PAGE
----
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The documentation for Type.GetTypeCode states:


When you inherit from Type, you can change the behavior of this method by overriding the GetTypeCodeImpl method.

The documentation not describe when to inherit from System.Type. Is it even valid or applicable for any real application or is it only for implementers of CLI?

The System.Type documentation doesn't contain this information either, it only has a list of which members must be overridden for derived classes.

As there is no way of overriding typeof, I assume that the typeof operator still return an instance of the internal System.RuntimeType class from the mscorlib assembly, or similar. What use would then a user derived class have?

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2 Answers 2

up vote 4 down vote accepted

You shouldn't derive your own type from System.Type, basically. It's not something I can ever see a use for, unless you're part of the CLR team. It's just about possible that if you're implementing a mocking framework or something like that, there could be some reason to do so - but I'm pretty doubtful. I'd be pretty suspicious of anything deriving from Type - I would expect it's the kind of thing which can go wrong fairly easily if you're not careful.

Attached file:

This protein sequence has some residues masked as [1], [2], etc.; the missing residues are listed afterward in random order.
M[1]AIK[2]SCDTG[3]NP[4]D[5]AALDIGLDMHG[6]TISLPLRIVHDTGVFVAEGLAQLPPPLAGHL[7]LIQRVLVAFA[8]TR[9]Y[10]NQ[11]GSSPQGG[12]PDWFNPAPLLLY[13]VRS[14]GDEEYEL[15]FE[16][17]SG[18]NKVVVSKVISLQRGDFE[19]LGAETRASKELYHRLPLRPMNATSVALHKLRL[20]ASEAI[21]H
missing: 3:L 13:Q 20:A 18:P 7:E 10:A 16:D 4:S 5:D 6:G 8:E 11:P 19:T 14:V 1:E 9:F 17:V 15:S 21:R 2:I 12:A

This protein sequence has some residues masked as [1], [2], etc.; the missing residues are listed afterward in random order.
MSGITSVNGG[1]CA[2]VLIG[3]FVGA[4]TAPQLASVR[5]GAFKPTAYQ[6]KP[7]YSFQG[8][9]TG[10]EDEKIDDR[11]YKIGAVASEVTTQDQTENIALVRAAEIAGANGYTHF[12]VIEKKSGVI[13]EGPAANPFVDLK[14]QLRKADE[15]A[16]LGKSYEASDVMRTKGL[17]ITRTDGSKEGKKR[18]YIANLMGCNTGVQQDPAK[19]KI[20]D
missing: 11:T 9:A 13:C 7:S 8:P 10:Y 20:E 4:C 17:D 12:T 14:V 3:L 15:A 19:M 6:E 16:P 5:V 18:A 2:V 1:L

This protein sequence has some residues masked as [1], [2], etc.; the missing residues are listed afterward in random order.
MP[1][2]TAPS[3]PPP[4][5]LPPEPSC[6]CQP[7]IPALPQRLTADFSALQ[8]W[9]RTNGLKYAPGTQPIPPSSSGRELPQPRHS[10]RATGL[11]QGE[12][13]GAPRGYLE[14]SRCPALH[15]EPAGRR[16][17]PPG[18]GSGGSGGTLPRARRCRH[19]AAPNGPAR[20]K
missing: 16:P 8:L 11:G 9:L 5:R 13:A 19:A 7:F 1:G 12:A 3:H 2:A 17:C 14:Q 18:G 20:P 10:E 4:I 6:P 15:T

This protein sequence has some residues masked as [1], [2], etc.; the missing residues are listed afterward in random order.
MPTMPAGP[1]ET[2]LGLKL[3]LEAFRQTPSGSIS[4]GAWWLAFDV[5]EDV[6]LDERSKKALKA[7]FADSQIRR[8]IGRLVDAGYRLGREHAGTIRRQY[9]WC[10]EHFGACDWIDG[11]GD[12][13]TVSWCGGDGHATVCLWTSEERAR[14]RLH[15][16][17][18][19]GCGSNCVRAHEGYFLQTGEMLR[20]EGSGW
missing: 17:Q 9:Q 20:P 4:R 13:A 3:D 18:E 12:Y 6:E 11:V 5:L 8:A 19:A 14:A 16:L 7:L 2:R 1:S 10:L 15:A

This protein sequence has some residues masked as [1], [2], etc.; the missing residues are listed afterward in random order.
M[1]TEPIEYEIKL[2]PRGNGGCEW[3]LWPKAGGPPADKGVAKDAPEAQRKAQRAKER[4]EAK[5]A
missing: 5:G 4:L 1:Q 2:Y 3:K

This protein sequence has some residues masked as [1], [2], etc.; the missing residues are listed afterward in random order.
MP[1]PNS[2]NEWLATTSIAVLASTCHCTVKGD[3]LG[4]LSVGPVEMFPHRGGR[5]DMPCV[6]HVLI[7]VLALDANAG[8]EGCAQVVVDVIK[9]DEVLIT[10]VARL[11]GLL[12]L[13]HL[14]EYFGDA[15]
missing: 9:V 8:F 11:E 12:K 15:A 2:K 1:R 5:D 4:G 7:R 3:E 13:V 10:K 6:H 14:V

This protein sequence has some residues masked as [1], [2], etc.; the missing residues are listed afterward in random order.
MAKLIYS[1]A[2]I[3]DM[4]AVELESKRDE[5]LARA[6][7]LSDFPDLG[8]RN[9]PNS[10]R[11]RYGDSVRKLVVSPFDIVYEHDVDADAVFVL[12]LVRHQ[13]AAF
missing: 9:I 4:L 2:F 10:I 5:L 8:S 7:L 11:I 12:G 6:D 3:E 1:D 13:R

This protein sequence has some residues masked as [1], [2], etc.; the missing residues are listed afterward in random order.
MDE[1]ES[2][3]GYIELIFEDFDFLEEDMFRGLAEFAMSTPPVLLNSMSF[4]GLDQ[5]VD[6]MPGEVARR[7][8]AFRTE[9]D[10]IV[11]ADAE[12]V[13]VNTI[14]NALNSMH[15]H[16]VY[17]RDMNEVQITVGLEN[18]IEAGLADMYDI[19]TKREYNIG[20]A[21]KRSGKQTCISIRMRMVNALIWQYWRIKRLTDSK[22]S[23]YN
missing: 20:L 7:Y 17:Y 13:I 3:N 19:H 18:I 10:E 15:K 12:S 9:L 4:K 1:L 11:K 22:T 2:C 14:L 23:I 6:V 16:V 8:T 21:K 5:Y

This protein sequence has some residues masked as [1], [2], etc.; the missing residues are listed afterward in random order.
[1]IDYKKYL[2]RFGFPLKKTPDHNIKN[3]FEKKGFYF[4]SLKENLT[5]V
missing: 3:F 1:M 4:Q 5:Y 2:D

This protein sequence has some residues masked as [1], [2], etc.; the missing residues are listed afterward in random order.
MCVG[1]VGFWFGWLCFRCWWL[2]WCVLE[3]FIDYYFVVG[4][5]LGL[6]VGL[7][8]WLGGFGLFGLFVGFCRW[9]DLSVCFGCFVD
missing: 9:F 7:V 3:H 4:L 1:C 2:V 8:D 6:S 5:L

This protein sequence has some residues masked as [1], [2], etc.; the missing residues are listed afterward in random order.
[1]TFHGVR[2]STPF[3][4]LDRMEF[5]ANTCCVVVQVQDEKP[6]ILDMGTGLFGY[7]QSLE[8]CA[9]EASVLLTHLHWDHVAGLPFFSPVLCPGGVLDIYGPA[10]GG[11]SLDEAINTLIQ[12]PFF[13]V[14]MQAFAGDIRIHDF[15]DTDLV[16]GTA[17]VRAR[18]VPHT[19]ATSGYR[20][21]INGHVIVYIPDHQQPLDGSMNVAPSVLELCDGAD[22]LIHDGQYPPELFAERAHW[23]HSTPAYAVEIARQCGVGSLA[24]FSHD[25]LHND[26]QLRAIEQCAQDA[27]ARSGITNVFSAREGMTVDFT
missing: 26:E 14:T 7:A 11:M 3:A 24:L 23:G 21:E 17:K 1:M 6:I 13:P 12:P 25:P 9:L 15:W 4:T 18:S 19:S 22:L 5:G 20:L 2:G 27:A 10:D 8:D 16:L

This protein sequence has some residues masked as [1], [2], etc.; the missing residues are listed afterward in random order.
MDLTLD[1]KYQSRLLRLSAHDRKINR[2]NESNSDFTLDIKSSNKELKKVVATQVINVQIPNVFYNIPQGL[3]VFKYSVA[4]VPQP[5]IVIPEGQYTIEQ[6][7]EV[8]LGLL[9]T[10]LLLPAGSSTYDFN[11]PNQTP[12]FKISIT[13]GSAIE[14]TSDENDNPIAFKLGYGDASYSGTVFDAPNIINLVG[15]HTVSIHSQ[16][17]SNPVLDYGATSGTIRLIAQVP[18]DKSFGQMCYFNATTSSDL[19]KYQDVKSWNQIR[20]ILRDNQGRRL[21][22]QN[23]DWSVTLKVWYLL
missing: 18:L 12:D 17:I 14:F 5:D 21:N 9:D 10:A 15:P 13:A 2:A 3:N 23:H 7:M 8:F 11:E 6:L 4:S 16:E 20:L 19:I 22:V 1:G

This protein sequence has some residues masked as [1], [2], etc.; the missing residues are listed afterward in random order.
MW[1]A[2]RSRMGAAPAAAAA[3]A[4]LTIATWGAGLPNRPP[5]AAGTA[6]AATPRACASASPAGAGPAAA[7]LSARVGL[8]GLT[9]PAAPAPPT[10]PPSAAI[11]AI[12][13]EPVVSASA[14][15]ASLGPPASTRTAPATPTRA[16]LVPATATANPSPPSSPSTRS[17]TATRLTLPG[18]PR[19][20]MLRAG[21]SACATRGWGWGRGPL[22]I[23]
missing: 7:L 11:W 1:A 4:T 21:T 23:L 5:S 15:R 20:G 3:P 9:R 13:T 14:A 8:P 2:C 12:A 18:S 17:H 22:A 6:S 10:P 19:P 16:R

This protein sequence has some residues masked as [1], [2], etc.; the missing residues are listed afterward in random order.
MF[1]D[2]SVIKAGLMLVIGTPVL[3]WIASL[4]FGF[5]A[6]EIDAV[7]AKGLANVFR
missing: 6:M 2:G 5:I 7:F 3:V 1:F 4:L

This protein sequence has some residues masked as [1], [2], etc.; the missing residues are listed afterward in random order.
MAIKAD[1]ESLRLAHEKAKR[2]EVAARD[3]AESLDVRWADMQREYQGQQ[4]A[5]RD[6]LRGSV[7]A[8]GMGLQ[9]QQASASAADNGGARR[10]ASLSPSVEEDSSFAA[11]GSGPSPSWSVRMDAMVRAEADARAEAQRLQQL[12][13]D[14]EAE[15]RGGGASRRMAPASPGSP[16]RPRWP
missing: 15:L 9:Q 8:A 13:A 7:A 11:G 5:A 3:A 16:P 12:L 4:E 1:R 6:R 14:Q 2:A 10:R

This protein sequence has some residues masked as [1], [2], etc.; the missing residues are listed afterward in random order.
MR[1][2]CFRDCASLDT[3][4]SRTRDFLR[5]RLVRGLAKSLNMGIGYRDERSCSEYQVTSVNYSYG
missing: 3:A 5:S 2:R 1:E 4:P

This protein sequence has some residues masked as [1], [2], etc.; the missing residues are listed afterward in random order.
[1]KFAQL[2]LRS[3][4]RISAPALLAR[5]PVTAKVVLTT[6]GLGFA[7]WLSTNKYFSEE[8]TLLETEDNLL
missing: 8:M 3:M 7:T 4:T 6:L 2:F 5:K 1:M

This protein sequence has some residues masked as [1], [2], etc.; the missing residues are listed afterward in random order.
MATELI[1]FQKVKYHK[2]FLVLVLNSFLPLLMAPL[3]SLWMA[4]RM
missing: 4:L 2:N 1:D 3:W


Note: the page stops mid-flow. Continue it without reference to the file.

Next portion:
I suspect what the documentation should have said was "classes deriving from System.Type change the behaviour of this method by overriding GetTypeCodeImpl" - although frankly even that is something that users don't really need to know.

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In my case, I wanted to create instances and classes I would create on the fly at run time (from a data source ex: XML). I successfully subclassed System.Type but it was useless: you can’t create instances using Activator.CreateInstance(yourSubType).

I got over the problem by converting my source (XML) into compilable c# code and then compile it using CSharpCodeProvider.

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